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Blue Collar Cane, Part 3

Excerpt from: Crosscurrents by James R. Babb
Published by The Lyons Press
123 West 18 Street, New York, NY 10011
Phone: (212)-620-9580 Fax: (2120 929-1836

"I hate to sell these rods, but I gotta get parts for the skidder and get it back workin' 'fore mud season's over. This here's the best of 'em," holding out a pedestrian eight-foot Orvis six-weight built indifferently from a kit. When I didn't appear interested he said, "It's a two-piece; I don't care for them three-piece rods much, but I got a bunch if you wanna see 'em," dragging from the bedroom an armload of aluminun tubes.

I looked through them quickly: half a dozen ho-hum Montagues, and old Chubb some ten feet long, a Bangor Leonard salmon rod, a well-used Bristol F-12, an ancient rod with hand-turned ferrules, tunnel guides, full red intermediate wraps, and a silver reel seat signed Jay Harvey.

I was after usable trout rods, not collectibles, so I selected a nine-foot five-weight Goodwin Granger Victory, and eight-foot six-weight Sewell Dunton Anglers' Choice with a fancy walnut reel seat and Super-Z ferrules, a high-end nine-foot Montague Red Wing from the 1030s that seemed unused, the scent of tung-oil varnish rushing from the opened tube like ghosts from a mummy's tomb.

"How much for these three?"

He named a figure that sounded high to me, and I set them aside.

He kept bringing out rods, reels, flies - as anxious as a ten-year old to show off his collection, to have me admire his stuff, to see what he'd picked up over the years. The idea of parting with any of it clearly saddened him, but old fly tackle doesn't put meals on the table. A working skidder, in this corner of Maine where self-employed logging is about the only job left for the nonconjugators of verbs, the nonmanipulations of data or peddlers of real estate, that's what puts meals on the table.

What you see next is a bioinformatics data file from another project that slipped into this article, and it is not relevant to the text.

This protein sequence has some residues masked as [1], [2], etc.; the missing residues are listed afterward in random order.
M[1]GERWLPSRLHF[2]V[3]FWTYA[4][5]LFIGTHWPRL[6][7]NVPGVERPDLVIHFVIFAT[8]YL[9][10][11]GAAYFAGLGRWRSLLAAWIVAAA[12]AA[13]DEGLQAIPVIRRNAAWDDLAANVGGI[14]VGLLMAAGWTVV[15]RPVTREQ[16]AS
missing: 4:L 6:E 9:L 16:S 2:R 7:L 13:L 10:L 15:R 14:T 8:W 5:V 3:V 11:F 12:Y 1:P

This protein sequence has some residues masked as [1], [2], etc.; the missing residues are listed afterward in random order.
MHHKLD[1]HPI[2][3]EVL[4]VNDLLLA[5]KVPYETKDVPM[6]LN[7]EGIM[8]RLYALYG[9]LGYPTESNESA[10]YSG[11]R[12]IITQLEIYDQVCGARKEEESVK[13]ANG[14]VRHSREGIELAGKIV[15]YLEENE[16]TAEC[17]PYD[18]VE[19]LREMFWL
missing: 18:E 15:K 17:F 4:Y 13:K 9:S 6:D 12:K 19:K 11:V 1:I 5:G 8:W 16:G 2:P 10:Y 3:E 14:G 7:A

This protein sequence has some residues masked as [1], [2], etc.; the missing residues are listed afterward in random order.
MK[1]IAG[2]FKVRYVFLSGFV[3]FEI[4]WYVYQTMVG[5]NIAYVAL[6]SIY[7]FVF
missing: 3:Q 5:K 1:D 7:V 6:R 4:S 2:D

"Ya wanna cast them rods?"

We walked out into the dooryard, rigged up the Granger and the Duton and the Montague, and began casting and talking. He had the easy fluid stroke of a natural and sent perfect candy-cane loops sailing across the field.

"My dad and I fished together 'bout every day when I was a kid. He always fished cane, never liked them plastic rods. Said they didn't have no soul. Said cane was good enough for his dad and it was good enough for him. There rods here," he said, picking up fifty feet of line and sending it sailing out with a flick of the wrist, "they got a life to 'em. When I cast these rods I feel somehow like I'm still fishin' with my dad."

"I know what you mean," I said. "You two still fish together?"

"Nope. He got killed at the mill when I was twelve. You?"

"Smoked himself to death about ten years ago."

We continued casting for a while, saying nothing. As the sun began to sink into the hills I finally cased the three rods, wrote him a check for the asking price, shook his hand, wished him luck, and drove slowly back down to the coast, finally shutting of the windshield wipers when I realized it wasn't evening fog blurring my vision. ~ James R. Babb

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